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Observations: Hall of Fame Letter

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A little while ago I was researching a story and came across the AMA Hall of Fame website. I started getting lost in there perusing the many different people who have been honored by the American Motorcycle Association for all that they have done to make the world of motorcycling a better place. Be it riders, team owners, promoters or even the treacherous media. Maybe one day I’ll get in there for my stellar “Observations” column that I so generously supply you readers with.

That’s not my point and before I get to the actual point, here’s the criterion to get into the AMA Hall of Fame and what must be done to get someone into the hallowed halls:

Individuals are nominated (their names placed on the ballot) by Induction Committee members and the public. In the case of competition rider nominations, prior to submission of a nomination, the racer must have been retired for at least five (5) years from routinely participating in national level competition, or if not retired then must have maintained 25 years at the national level of competition.

To nominate an individual to the AMA Motorcycle Hall of Fame, fill out the Nomination Form (PDF) and submit it along with the information below to the AMA Motorcycle Hall of Fame Museum.


  1. A biography (1-3 pages) detailing the contributions made to American Motorcycling by your nominee.
  2. An original photograph of the nominee (required).
  3. Any newspaper or magazine articles showing the nominee's achievements.
  4. Any other information detailing why or how the nominee has contributed to American Motorcycling, including letters of reference.
All nomination submissions become the property of the AMA Motorcycle Hall of Fame Museum and will not be returned. Supply an original photo of the nominee; high-resolution copy or digital files are also acceptable. Other documents may be submitted as originals or photo copies.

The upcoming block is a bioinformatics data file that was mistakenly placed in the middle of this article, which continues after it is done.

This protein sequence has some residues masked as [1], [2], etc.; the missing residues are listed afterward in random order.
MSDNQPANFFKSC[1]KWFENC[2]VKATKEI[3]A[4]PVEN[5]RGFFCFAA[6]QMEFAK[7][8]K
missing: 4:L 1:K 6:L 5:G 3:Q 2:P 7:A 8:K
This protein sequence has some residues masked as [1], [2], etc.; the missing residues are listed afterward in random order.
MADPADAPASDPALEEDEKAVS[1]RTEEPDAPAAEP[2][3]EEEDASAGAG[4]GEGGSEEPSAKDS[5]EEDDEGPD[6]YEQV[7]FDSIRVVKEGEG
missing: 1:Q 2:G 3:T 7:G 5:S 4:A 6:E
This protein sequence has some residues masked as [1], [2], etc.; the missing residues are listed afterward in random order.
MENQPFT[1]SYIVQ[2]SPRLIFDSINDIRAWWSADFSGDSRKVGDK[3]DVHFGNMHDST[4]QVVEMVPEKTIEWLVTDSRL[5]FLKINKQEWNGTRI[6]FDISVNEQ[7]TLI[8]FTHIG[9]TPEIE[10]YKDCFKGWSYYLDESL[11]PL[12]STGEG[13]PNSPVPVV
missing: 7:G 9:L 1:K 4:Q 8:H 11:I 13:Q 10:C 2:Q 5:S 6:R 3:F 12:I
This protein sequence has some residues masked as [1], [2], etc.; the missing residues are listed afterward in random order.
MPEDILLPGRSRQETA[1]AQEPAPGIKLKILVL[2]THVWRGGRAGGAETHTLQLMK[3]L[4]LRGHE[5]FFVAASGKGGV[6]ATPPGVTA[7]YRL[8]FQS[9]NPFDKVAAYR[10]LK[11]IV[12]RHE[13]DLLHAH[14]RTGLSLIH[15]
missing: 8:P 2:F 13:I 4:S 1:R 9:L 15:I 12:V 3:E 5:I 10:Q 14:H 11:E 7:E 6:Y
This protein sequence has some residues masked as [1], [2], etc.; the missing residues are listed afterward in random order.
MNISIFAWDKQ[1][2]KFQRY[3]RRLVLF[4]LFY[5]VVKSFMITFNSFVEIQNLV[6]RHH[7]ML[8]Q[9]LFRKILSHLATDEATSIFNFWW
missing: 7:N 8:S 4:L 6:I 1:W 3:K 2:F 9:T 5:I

The above information must be sent to the Hall of Fame by Oct. 31 to be eligible for the next year’s ballot. Once nominated, individuals will remain on the ballot for up to five years. After five years in the nomination process without being elected, the nomination expires. The individual’s nomination can be reactivated by resubmitting a new nomination packet. New AMA Motorcycle Hall of Fame inductees are announced each May, and the Hall of Fame induction ceremony is held in December.

That’s the criteria, and in checking out the riders I was shocked to see that Ron Lechien was nowhere to be found.

So that’s what this week’s column is about, it’s my plea to the AMA Motorcycle Hall of Fame to allow Ronnie Lechien into their prestigious group.  I will be filing this exact letter and supplying the necessary documents to try to get The Dogger into his rightful place. That is, if DC gives me an original photograph to keep and writes a letter of reference.

Dear honored AMA Hall of Fame Induction Members,

I hope you are well and that this letter finds you in good spirits. I’m writing this to implore you to induct a rider into your halls that has meant so much to so many people over the years that are fans of AMA Supercross and Motocross. I’m asking that you please consider Ron Lechien of El Cajon, California for induction into the AMA Hall of Fame.

Ron Lechien has accomplished many great things in the sport of supercross/motocross during his career.  He captured the 1985 125 National Championship, won two USGPs, earned the 1983 AMA Rookie of the Year award, had eighteen national wins, eight supercross wins and was a member of two winning teams at the Motocross and Trophee des Nations. Ron’s career ended prematurely when he badly broke his leg at the end of the 1989 season, but it was a career that captured the hearts and minds of fans everywhere. Lechien’s riding style was like nothing that had been seen at the time and he is still considered, to this day, to have one of the smoothest, error-free styles of any rider that has ever lived. Many a great champion has told me that they would watch “The Machine” Lechien ride and shake their head at his brilliance.

After winning as an amateur, Ron jumped into the pro ranks as a member of Factory Yamaha wearing number 224 and started running at the front of the pack and even winning races – something that was basically unheard of at that time.  Lechien really made his mark late in that season when he won three 125 Nationals (Lake Whitney, Lakewood and Millville), including an epic battle at Millville with then all-time 125 National wins holder Mark Barnett where he went 1-1 on the day holding off Barnett in both motos. He would go on to finish fourth in the 125 National points.

After the season ended, there was a one-off CMC Supercross held at Jack Murphy Stadium in San Diego where nearly every factory rider showed up.  Ron grabbed the start and sped off for his first career supercross win. Although this race wasn’t AMA sanctioned, it’s generally acknowledged as Lechien’s first win and he did all of this at the age of 16. For his hard work during this incredible season, he was awarded the AMA Rookie of the Year.